PDA

View Full Version : How do you test a new edge?



Zwiefel
07-22-2012, 12:36 AM
I'm in the beginner stage of learning how to use synthetic stones to sharpen my knives. I've had them for about 3 years now but only had a need to use them about 5-6 times. The resulting edges have been acceptable for me, but I'm quite sure I'm still leaving something on the table with what the steel can handle.

What technique(s) do you use to test your edge after you sharpen it? I don't like to use food unless I'm then going to eat it, so I can't always choose that as my time to sharpen doesn't always co-incide.

I have always used a sheet of paper, like this:

http://www.youtube.com/watch?v=4PUhr2rcEyc&feature=g-upl

I can usually feel the way the blade slices through the page pretty well, and look at the quality of the cuts on the pieces.

What is your approach, and why?

K-Fed
07-22-2012, 12:48 AM
News paper shredding and arm hair topping usually. Then at work in the kitchen doing its intended jobs.

cwrightthruya
07-22-2012, 12:59 AM
I usually try and cut what the knife was intended for, but I definitely understand about not wanting to waste food.

With regards to the paper test, I have heard 2 separate theories. The first is if you can push cut at least 1 inch away from the holding point at several places along the edge then it is a good edge. To me this does not make sense as it's too much like the HHT for a straight razor, which does not provide a good view of sharpness on the whole blade. The other I have seen and commonly used is a paper slice method. If you can slice a piece of paper in strip sections as thin as the paper itself along the entire length of the blade, then it is generally a good to great edge. I have never had a "failure" of an edge that passed this test, although I am sure now that I have said it....it will happen.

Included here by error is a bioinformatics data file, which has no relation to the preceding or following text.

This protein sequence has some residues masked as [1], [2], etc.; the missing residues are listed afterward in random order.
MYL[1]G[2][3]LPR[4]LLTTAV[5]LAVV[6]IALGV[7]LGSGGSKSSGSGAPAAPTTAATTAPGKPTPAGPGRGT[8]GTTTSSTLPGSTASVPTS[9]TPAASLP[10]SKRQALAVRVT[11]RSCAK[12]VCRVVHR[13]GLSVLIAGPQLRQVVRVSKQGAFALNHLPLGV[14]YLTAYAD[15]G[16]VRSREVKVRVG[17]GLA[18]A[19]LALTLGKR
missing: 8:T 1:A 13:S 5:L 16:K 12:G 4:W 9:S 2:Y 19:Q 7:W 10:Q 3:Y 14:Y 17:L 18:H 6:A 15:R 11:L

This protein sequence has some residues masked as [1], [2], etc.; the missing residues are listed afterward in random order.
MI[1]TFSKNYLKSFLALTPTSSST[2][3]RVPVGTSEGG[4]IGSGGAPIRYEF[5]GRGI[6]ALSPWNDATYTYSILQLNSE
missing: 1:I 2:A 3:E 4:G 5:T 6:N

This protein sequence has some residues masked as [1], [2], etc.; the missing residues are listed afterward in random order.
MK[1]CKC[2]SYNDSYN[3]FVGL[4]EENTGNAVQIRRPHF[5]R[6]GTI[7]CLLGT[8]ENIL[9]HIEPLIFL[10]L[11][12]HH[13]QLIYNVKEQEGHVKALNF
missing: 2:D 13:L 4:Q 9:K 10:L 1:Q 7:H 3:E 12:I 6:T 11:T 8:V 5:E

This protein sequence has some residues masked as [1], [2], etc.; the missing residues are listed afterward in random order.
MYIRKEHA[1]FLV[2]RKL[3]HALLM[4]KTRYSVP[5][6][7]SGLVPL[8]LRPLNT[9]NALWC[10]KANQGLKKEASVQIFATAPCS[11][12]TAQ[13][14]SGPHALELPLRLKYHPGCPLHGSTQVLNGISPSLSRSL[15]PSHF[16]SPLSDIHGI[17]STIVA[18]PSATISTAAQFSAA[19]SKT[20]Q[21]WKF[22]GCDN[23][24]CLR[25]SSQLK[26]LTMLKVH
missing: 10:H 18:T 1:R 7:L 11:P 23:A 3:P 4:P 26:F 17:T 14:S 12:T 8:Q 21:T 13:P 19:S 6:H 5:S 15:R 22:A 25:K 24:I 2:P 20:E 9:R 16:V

Zwiefel
07-22-2012, 01:08 AM
Thank you for your response.


To me this does not make sense as it's too much like the HHT for a straight razor, which does not provide a good view of sharpness on the whole blade.

Please excuse my ignorance...."the HHT"? What is HHT?

Do you end up with bare sections on your arm? :wink:

I've not been able to get one sharp enough to cut hair....always wondered if that was even real.

GlassEye
07-22-2012, 01:25 AM
Please excuse my ignorance...."the HHT"? What is HHT?

Do you end up with bare sections on your arm?
HHT= Hanging Hair Test

That is how you can spot a Knife Knut, bald patches all over their arms, or legs as I am running out of arm hair.

Benuser
07-22-2012, 01:26 AM
I use very fine cigarette paper, and listen.

markenki
07-22-2012, 01:26 AM
http://www.youtube.com/watch?v=REMQE_KSsRo

cwrightthruya
07-22-2012, 01:38 AM
I use very fine cigarette paper, and listen.

Phonebook paper also works excellently, and is not nearly as expensive. They throw a new one on my door every month, and I don't even have a home phone!

wsfarrell
07-22-2012, 01:41 AM
I use very fine cigarette paper, and listen.

+1 on "listen." I think if you use the same paper every time (whatever it is), you'll notice that cuts get quieter and quieter as your sharpening improves.

cwrightthruya
07-22-2012, 01:53 AM
The problem with shredding paper is that it is hopefully nothing like the food you should be cutting with your kitchen knife, unless you are a college student :). Depending on what you are sharpening, gyuto vs deba vs yanagi, the edge that you need to put on each blade that gives its intended best performance is completely different. If you get a super "quiet" edge from a gyuto when shredding paper, this will more than likely be a great push cutting edge, but might not have the best performance when cutting tomatoes with tough skin. So definitely learn to gauge what you need regardless of the test used.

hambone.johnson
07-22-2012, 02:33 AM